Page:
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that nothing destroyeth authority so much as the unequal" and untimely interchange of power pressed too far, and relaxed too much.

This is true, that the wisdom of all these latter times in princes' affairs is rather fine deliveries and shiftings of dangers and mischiefs when they are near, than solid and grounded courses to keep them aloof. But this is but to try masteries with fortune. And let men beware how they neglect and suffer matter of trouble to be prepared; for no man can forbid the spark, nor tell whence it may come.

The difficulties in princes' business are many and great ; but the greatest difficulty is often in their own mind. For it is common with princes (saith Tacitus)? to will contradictories, Sunt plerumque regum voluntates vehementes, et inter se contrariæ : [Their desires are commonly vehement and incompatible one with another.] For it is the solecism of power, to think to command the end, and yet not to endure the mean.

Kings have to deal with their neighbours, their wives, their children, their prelates or clergy, their nobles, their secondnobles or gentlemen, their merchants, their commons, and their men of war; and from all these arise dangers, if care and circumspection be not used.

First for their neighbours; there can no general rule be given (the occasions are so variable,) save one, which ever holdeth; which is, that princes do keep due sentinel, that none of their neighbours do overgrow so (by increase of territory, by embracing of trade', by approaches, or the like), as they become more able to annoy them than they were. And this is generally the work of standing counsels to foresee and to hinder it. During that triumvirate of kings, King Henry the Eighth of England, Francis the First King of France, and Charles the Fifth Emperor, there was such a watch kept, that none of the three could win a palm of ground, but the other two would straightways balance it, either by confederation, or, if need were, by a war; and would not in any wise take up peace at interest. And the like was done by that league (which Guicciardine saith was the security of Italy) made between Ferdinando King of Naples, Lorenzius Medices, and

I inaqualem et quasi subsultoriam.
2 Not Tacitus, but Sallust. Bell. Jug. 113.
8 commercium ad se attrahendo.

Ludovicus Sforza, potentates, the one of Florence, the other of Milan. Neither is the opinion of some of the schoolmen to be received, that a war cannot justly be made but upon a precedent injury or provocation. For there is no question but a just fear of an imminent danger, though there be no blow given, is a lawful cause of a war.

For their wives; there are cruel examples of them. Livia is infamed for the poisoning of her husband; Roxalana, Solyman's wife, was the destruction of that renowned prince Sultan Mustapha, and otherwise troubled his house and succession; Edward the Second of England his queen had the principal hand in the deposing and murther of her husband. This kind of danger is then to be feared chiefly, when the wives have plots for the raising of their own children ; or else that they be advoutresses.

For their children; the tragedies likewise of dangers from them have been many. And generally, the entering of fathers into suspicion of their children hath been ever unfortunate. The destruction of Mustapha (that we named before) was so fatal to Solyman's line, as the succession of the Turks from Solyman until this day is suspected to be untrue, and of strange blood; for that Selymus the Second was thought to be suppositious. The destruction of Crispus, a young prince of rare towardness, by Constantinus the Great, his father, was in like manner fatal to his house ; for both Constantinus and Constance, his sons, died violent deaths; and Constantius, his other son, did little better; who died indeed of sickness, but after that Julianus had taken arms against him. The destruction of Demetrius, son to Philip the Second of Macedon, turned upon the father, who died of repentance. And many like examples there are; but few or none where the fathers had good by such distrust; except it were where the sons were up in open arms against them; as was Selymus the First against Bajazet; and the three sons of Henry the Second, King of England.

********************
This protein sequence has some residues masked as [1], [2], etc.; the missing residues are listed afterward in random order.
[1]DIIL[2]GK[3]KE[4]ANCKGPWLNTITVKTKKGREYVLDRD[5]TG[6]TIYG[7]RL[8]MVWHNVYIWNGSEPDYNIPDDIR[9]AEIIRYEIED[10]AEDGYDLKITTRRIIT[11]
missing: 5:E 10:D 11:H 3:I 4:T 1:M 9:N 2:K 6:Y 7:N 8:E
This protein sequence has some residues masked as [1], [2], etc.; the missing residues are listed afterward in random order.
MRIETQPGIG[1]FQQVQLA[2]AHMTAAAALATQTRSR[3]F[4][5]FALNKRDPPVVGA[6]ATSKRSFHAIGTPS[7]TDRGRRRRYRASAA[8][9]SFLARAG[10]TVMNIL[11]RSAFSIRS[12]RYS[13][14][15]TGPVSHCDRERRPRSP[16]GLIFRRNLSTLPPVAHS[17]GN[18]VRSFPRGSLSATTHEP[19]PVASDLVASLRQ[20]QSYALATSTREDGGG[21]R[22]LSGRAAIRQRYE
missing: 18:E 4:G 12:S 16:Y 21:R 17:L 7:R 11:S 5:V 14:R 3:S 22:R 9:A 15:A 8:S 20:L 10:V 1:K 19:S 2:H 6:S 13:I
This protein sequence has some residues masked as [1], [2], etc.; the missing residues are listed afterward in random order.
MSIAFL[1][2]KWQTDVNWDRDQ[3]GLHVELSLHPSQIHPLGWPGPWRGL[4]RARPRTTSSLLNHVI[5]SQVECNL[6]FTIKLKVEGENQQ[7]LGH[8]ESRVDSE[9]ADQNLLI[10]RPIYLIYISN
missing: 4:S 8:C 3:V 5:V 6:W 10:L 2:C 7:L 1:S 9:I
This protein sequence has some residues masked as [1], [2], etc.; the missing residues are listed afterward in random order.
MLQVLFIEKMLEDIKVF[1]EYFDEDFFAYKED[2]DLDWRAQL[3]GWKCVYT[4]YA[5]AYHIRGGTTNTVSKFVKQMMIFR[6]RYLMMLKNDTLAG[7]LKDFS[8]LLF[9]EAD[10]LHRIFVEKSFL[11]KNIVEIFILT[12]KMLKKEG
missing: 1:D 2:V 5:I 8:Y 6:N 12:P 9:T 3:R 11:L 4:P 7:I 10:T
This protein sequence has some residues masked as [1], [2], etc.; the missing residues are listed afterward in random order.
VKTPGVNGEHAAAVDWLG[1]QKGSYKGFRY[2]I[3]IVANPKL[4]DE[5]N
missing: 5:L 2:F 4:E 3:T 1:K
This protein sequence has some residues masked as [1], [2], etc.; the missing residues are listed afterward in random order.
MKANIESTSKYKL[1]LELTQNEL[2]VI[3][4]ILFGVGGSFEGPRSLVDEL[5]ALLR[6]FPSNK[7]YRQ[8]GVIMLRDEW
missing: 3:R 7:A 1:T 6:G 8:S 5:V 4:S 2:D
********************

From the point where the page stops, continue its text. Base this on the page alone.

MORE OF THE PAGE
For their prelates; when they are proud and great, there is also danger from them; as it was in the times of Anselmus and Thomas Becket, Archbishops of Canterbury; who with their crosiers did almost try it with the king's sword; and yet they had to deal with stout and haughty kings; William Rufus, Henry the First, and Henry the Second. The danger is not

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from that state, but where it hath a dependance of foreign authority; or where the churchmen come in and are elected, not by the collation of the king, or particular patrons, but by the people.

For their nobles; to keep them at a distance, it is not amissa; but to depress them, may make a king more absolute, but less safe; and less able to perform any thing that he desires. I have noted it in my History of King Henry the Seventh of England, who depressed his nobility; whereupon it came to pass that his times were full of difficulties and troubles ; for the nobility, though they continued loyal unto him, yet did they not co-operate with him in his business. So that in effect he was fain to do all things himself.

For their second-nobles; there is not much danger from them, being a body dispersed. They may sometimes discourse high, but that doth little hurt; besides, they are a counterpoise to the higher nobility, that they grow not too potent 3; and, lastly, being the most immediate in authority with the common people, they do best temper popular commotions.

For their merchants; they are vena porta *; and if they flourish not, a kingdom may have good limbs, but will have empty veins, and nourish little. Taxes and imposts upon them do seldom good to the king's revenue; for that that he wins in the hundred he leeseth in the shire; the particular rates being increased, but the total bulk of trading rather decreased.

For their commons; there is little danger from them, except

"At periculum hujusmodi a Prælatis non est magnopere pertimescendum, nisi ubi Clerus ab auctoritate aut jurisdictione principatus externi pendet ; aut etiam ubi Ecclesiastici eliguntur a populo, non antem a Rege vel patronis Ecclesiarum.